Parents' Guide to

Hustle

By Jennifer Green, Common Sense Media Reviewer

age 16+

Heartwarming basketball dramedy has tons of language.

Movie NR 2022 118 minutes
Hustle Movie Poster

A Lot or a Little?

What you will—and won't—find in this movie.

Community Reviews

age 12+

Based on 6 parent reviews

age 15+

Preview it before kids see it

I recommend previewing it if you are considering letting someone younger than 15 see this movie. Our 12-yr-olds have been begging to see it, so I previewed it hoping I could maybe sensor the “bad” parts and let them see the rest, but the difficult language is so pervasive we are going to have to wait until they’re older (and I would still have to mute several scenes). …….. It’s not just the swearing (I’m not under any illusion that they haven’t heard that language at school and on YouTube), it’s the way things are said. E.g., one player tries to get in the main character’s head by saying he (main character) slept with his own mother and that his daughter is a product of that s*xual relationship. In another similar scenario, someone calls the main character’s mother a “wh*re” and then follows it up with a comment about her not even being a wh*re “because wh*res get paid.” ……… The p*rn references are in multiple scenes and more than brief mentions (e.g., included in a discussion about someone ordering it on a hotel TV and that being wasteful because “it’s free on the internet”). …….. I wish there were a cleaner version of the movie, because aside from all the stuff that earned it the R rating, the story is good and even inspiring in parts.
age 15+

Kind role models. Work for your dreams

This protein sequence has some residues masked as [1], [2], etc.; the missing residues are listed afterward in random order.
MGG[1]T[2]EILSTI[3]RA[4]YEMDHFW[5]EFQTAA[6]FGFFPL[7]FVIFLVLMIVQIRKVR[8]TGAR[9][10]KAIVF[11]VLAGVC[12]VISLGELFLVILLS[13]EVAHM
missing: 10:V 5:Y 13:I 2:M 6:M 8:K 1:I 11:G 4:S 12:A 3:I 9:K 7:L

We liked the positive bond between Bo and Sugarman. The perseverance to work for their dreams. Bo is depicted as a great father to Lucia and Steve is too to his daughter. The best part or potential of social media is portrayed by being used as a tool to bring awareness to Bo’s career Friendship is dearly shown. Both characters have faced the consequences of their actions (assault and drunk driving) and they talk about what they have learnt about.

Is It Any Good?

Our review:
Parents say (6 ):
Kids say (11 ):

This sports film will delight basketball fans, but at heart, it's a tender relationship tale about two men and their journey to finally live up to their full potential. Sugerman and Cruz also discover a father/son-like bond in Hustle, which is underscored in a moving scene in which Bo's mother advises him not to ignore the love and dedication that Sugerman has shown him -- and again in a symbolic tattoo that one character gets. The film soars thanks to Sandler's star performance: He toggles seamlessly between drama and comedy (the latter thankfully understated here). As an actor, mature roles like this are where Sandler does his best work. As a character, Sugerman has settled into middle age. "Guys in their fifties don't have dreams -- they have nightmares and eczema," he says, but he does still have a dream -- and Bo embodies it. Pro player Hernangomez is excellent as a talented ingenue with both a temper and a heart of gold.

There are so many cameos by current and veteran players in this film that you have to wonder how much hustling Sandler and his co-producers (including LeBron James) had to do themselves to round up the star-studded crew. Philly fans, affectionately mocked as "the best because they're the worst," will love this tribute (much has already been made about a local donut shirt that Sandler sports). The film rests on its performances (Queen Latifah is a great choice as Sugerman's wife) and story, with the anticipated highs and lows of any good sports movie. There are occasionally perplexing jolts of the camera, Cruz's English goes from basic to fluent in a heartbeat, and Foster's villain is a little over the top, but that's all nitpicking in a movie with this much well-timed humor and genuine heart.

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